Erosion Control in your budget 2018

Posted on March 13, 2018

Four year old Veronese poplars planted to stabilise a moving slope.

Farmers are being urged to budget for the buying and planting of erosion-control willow and poplar poles.

“It’s important to plan ahead to make sure the money is in your farm budget not just to buy poles but get them to your farm, planted and protected,” says Ian McIvor from the Poplar and Willow Research Trust.

“Most regional council or private nurseries need to have your order by late May at the very latest so they can be sure to supply what you need.

“They will have a good range of varieties to cover varying situations, such as hot and dry, wet and shaded or more visually appealing… but you risk missing the best options for your farm if you leave it too late.”

Poplars and willows stabilise pastoral hill country, increase water storage, reduce sediment transfer, improve water quality, benefit stock in terms of shade and shelter and enhance the general farm environment. Research shows poplars and willows are the most effective trees for preventing erosion and reduce slippage by up to 95 per cent. Trimmings can also be used as stock feed in times of drought.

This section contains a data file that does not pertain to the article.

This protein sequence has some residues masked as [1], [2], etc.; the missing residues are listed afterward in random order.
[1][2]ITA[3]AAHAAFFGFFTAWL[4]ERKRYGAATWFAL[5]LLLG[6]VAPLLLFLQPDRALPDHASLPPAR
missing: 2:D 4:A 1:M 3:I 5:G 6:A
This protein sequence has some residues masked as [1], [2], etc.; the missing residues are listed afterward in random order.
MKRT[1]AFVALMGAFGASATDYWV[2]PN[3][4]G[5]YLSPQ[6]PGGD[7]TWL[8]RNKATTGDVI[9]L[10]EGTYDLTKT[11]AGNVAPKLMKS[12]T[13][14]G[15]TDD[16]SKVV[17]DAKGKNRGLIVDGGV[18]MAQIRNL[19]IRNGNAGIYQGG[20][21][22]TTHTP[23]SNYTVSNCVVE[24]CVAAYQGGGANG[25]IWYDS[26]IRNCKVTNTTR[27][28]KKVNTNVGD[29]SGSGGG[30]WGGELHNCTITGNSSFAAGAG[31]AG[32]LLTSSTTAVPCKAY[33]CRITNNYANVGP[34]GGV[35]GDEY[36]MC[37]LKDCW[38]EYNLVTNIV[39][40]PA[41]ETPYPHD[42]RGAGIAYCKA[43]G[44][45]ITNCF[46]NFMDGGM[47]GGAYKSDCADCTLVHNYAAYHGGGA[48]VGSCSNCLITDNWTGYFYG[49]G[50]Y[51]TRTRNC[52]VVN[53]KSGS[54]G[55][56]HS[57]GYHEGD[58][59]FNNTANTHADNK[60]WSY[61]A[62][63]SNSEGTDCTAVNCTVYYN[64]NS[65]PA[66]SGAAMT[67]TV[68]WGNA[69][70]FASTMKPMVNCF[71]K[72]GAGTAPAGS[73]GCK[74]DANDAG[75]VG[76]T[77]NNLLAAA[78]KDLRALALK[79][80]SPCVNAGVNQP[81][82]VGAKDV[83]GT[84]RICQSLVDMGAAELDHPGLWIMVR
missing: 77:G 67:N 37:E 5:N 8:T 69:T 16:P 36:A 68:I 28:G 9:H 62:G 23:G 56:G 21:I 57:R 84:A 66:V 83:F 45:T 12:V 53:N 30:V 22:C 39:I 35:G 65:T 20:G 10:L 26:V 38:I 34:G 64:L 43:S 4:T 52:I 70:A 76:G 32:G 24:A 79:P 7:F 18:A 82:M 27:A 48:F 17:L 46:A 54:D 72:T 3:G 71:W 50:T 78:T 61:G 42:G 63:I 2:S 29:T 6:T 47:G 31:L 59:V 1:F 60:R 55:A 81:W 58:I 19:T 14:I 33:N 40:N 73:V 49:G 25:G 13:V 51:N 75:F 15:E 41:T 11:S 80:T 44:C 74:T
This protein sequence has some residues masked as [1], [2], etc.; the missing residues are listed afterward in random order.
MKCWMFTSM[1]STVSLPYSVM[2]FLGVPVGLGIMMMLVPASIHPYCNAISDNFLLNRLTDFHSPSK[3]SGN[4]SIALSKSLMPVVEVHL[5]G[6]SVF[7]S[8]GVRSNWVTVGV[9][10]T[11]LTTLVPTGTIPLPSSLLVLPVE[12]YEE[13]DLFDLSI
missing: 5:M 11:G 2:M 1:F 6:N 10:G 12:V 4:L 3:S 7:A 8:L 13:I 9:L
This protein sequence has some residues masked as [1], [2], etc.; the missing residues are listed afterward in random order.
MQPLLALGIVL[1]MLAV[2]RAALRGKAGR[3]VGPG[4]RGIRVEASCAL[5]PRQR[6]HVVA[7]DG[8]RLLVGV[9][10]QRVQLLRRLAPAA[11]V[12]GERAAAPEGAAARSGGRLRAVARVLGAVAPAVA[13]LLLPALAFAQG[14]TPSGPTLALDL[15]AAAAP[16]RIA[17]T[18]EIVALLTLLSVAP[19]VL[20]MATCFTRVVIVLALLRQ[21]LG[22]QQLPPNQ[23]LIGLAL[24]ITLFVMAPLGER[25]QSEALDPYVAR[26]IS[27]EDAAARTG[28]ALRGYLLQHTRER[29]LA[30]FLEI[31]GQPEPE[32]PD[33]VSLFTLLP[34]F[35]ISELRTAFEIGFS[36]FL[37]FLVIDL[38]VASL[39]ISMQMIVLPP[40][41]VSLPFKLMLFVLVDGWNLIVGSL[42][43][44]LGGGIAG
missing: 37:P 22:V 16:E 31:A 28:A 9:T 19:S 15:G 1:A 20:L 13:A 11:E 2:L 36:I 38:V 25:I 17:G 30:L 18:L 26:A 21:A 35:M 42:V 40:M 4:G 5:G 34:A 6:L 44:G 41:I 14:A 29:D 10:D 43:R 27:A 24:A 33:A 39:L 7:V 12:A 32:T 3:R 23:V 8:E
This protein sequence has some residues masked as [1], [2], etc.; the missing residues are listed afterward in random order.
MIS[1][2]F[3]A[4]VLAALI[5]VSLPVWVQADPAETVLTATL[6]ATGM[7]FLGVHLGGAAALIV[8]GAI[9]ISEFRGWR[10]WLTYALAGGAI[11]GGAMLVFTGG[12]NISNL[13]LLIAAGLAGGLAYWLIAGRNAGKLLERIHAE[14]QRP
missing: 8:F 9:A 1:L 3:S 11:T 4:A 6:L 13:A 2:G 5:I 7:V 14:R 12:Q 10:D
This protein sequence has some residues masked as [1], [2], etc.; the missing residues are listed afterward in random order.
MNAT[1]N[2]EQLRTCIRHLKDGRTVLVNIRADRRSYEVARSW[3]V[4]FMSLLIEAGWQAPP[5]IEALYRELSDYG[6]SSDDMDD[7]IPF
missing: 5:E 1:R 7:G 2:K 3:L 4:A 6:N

“Planting poles is a labour-intensive job, but the rewards are magnificent. It’s hard to find a hill country farmer who regrets planting, because it makes such a big difference to any farm.”

Regional councils have printed catalogues of poplar and willow varieties and detailed information and pictures can be found on the Poplar and Willow Research Trust website This also has how-to videos for choosing your varieties, selecting the best sites for them and the best ways to plant and manage them.

Farmers can also approach their own Regional Council land management advisors directly for specific advice in terms of localised climate, soil types and grants or allowances, which can differ in dollar size and threshold.